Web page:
These are obstacles that sailing will always face, limitations of the sport that must be overcome to make sailing interesting. The problem with the Olympic presentation is that it does not tackle these problems, if anything it exacerbates them. Two examples:
• The women’s 470 medal race: Australia had to beat the boat from the Netherlands to win the Gold. The presenter mentions this in passing – to viewers it would appear that the boat that finished at the end of the fleet won a gold medal…?
• The 49er medal race: To suggest that interesting TV can’t be made of this footage is insane. The boats were totally overpowered and capsizing. In the midst of all this there was the issue of the Danish team racing the Croatian boat, and the fact that different boats at different times were in grasp of a gold medal before having their dreams crash and burn in violent capsizes.
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The recurring trend with these videos is that the sailing is not presented or explained as a race. The presenter narrates some clips of boats sailing then announces the winner.
The challenges, strategies and intricacies of the events are totally lost on the viewer, and they are not in any way exciting – for sailors and non-sailors alike. So, given this, here are some of the things sailing must do if it is to be a spectacular spectator sport in the Olympics:
Have interesting commentators to make the event as exciting as it can be, learn some lessons from other sports (car or horse racing springs immediately to mind).
Commentators should have knowledge of the competitors and the boats that are racing. They should be able to explain how one boat beats another to someone who does not sail.
They should have a rapport with each other, or maybe even conflict. They should also make clear the manner in which the event works, making clear what exactly is at stake. The viewers must understand what is going on and it is the job of the commentator to make it clear and engaging to them. The viewers should come to know the commentators as well as the competitors.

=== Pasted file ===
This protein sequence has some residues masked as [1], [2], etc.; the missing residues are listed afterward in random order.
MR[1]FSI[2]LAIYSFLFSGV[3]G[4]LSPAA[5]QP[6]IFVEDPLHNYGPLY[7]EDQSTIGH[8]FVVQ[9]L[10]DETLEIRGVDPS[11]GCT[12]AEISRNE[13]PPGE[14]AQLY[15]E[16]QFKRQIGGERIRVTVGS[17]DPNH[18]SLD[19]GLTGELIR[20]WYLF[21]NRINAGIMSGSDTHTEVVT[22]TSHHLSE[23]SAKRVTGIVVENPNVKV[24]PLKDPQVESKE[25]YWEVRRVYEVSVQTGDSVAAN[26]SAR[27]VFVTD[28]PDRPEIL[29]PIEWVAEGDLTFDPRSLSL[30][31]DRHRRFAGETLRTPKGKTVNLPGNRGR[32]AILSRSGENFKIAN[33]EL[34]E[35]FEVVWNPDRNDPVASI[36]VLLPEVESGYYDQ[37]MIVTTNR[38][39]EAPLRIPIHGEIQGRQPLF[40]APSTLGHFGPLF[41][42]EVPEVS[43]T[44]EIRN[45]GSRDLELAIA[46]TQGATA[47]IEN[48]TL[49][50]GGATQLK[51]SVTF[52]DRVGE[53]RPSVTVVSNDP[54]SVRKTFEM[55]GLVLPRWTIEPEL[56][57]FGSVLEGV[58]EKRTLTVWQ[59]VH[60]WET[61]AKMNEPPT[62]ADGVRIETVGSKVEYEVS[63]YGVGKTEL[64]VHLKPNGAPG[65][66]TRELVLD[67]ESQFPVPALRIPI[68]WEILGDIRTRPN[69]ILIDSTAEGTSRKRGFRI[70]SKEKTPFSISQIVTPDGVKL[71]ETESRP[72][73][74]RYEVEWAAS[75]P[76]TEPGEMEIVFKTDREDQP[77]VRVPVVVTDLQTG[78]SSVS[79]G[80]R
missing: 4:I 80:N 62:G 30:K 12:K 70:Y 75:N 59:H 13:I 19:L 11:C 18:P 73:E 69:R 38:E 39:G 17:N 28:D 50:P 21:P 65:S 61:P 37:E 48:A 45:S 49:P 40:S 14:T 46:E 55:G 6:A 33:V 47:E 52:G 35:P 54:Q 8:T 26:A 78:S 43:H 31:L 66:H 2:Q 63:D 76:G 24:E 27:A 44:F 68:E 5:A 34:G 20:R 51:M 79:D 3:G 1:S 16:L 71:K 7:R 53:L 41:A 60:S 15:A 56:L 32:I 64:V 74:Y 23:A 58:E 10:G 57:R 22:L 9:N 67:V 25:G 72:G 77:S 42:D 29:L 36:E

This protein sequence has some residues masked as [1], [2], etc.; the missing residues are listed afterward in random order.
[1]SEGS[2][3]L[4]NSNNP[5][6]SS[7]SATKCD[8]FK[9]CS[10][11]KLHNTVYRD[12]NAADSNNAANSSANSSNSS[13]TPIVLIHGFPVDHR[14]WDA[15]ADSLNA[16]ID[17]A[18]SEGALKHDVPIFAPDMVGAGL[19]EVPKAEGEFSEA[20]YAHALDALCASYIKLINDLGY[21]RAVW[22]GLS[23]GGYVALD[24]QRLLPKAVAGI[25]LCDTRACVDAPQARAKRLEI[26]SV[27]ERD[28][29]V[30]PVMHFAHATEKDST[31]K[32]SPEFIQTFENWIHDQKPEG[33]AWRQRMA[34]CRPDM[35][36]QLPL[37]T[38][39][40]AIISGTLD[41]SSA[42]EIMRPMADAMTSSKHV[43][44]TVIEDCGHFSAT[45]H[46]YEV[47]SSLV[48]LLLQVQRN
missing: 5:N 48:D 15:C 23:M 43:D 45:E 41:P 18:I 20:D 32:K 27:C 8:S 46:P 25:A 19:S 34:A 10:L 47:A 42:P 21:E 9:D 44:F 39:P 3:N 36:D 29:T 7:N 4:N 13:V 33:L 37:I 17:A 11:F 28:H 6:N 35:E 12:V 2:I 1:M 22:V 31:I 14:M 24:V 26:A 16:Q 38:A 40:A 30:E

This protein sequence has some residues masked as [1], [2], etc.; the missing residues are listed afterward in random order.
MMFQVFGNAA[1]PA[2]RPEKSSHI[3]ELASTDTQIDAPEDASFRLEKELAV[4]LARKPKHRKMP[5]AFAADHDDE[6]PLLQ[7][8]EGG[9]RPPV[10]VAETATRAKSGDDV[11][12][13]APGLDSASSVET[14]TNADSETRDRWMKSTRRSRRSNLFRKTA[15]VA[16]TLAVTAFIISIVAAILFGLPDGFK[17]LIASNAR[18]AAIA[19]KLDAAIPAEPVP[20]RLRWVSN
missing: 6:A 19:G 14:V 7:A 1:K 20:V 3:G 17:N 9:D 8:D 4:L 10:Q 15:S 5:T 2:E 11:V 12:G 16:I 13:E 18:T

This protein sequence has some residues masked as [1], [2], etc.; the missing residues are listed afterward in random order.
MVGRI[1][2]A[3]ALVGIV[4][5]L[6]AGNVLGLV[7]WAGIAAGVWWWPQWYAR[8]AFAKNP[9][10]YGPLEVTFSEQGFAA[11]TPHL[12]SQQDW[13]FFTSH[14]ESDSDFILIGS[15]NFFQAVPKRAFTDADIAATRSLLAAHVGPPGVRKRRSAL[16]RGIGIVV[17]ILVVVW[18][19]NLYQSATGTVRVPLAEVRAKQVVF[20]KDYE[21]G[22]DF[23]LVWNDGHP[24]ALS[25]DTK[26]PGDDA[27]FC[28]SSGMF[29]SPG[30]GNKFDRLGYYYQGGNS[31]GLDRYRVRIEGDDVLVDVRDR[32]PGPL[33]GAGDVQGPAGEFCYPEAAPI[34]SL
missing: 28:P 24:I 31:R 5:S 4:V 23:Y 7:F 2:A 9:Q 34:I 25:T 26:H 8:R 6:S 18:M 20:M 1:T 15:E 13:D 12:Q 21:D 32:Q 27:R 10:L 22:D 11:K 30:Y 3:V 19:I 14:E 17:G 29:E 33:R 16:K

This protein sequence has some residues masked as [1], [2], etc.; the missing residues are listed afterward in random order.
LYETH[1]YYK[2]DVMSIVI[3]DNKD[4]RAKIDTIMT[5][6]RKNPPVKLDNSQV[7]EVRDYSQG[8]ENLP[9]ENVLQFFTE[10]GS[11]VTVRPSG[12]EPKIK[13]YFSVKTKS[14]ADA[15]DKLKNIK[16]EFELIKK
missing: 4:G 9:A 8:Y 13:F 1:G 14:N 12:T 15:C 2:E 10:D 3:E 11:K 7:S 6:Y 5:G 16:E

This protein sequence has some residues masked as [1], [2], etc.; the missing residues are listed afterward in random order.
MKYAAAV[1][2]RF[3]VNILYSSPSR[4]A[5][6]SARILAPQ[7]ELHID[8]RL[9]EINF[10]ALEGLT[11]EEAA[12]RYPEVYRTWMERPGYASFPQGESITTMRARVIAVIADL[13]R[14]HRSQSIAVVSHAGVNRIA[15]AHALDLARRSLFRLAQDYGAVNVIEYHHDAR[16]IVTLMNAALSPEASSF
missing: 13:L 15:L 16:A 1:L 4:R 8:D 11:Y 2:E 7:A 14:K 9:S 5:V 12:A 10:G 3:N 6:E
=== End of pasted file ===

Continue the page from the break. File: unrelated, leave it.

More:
Also, sailing must be simplified. Coverage should include some basic theory in presenting the races: why boats tack upwind, how sailors use shifts and pressure changes, the influence of the tide and surrounding land forms.
Stuff that we as sailors take for granted should be gently worked into the race presentation so the person watching feels like they are becoming an expert.
It should also be made more personal. Along with the racing there should be time interviewing the competitors.
The commentators should talk to athletes about themselves, their boats and their racing. The person sitting at home should know who is on what boat, and have a reason other than their nationality for wanting them to win
At the end of the day, the television ratings rest entirely upon a person flicking through what is on, and, after watching the sailing for a few seconds, deciding to stay tuned.
All of the above strategies aim to secure people in this manner, whilst at the same time presenting a form of sailing that we sailors can enjoy watching intentionally. Much of the Commission’s report focuses on changing the nature of the events themselves or engaging with modern technologies for presentation.
They make a valid point that it is not viable to present a 30 minute race when considering how many races there are. The best strategy would be to cut down the races in a way that does not sacrifice the overall coverage of the event as a race, and to make efforts to show races that are going to be the most interesting (for whatever reason). The commentary issue was mentioned in passing in 3.27 of the report, and has been massively underappreciated.
The best way for the ISAF to tackle the problems faced by sailing as an Olympic sport is not to significantly change the classes that are raced in the Olympics, and not even the format of the racing. To make sailing popular it must be presented in a manner that taps into the excitement we feel on the water when we are racing ourselves.
The presentation has to be action packed, and this does not just mean fast boats, it means close and exciting racing that is understandable to the average person at home. Ideally the ISAF should create their own broadcasting team, where they handle the presentation of the sailing themselves to get it right.
If the ISAF does this successfully they will make sailing more popular and in doing so give it a stronger position as an Olympic sport. With time, those people at home who stay switched onto the sailing may come to enjoy watching it and go out of their way to watch the sailing events.
Sailing as a strong Olympic sport would give it greater flexibility, paving the way for the newer forms of sailing and additional classes some people so passionately campaign for.
by Rob Size, 470 sailor - 3:53 AM Sun 7 Nov 2010 GMT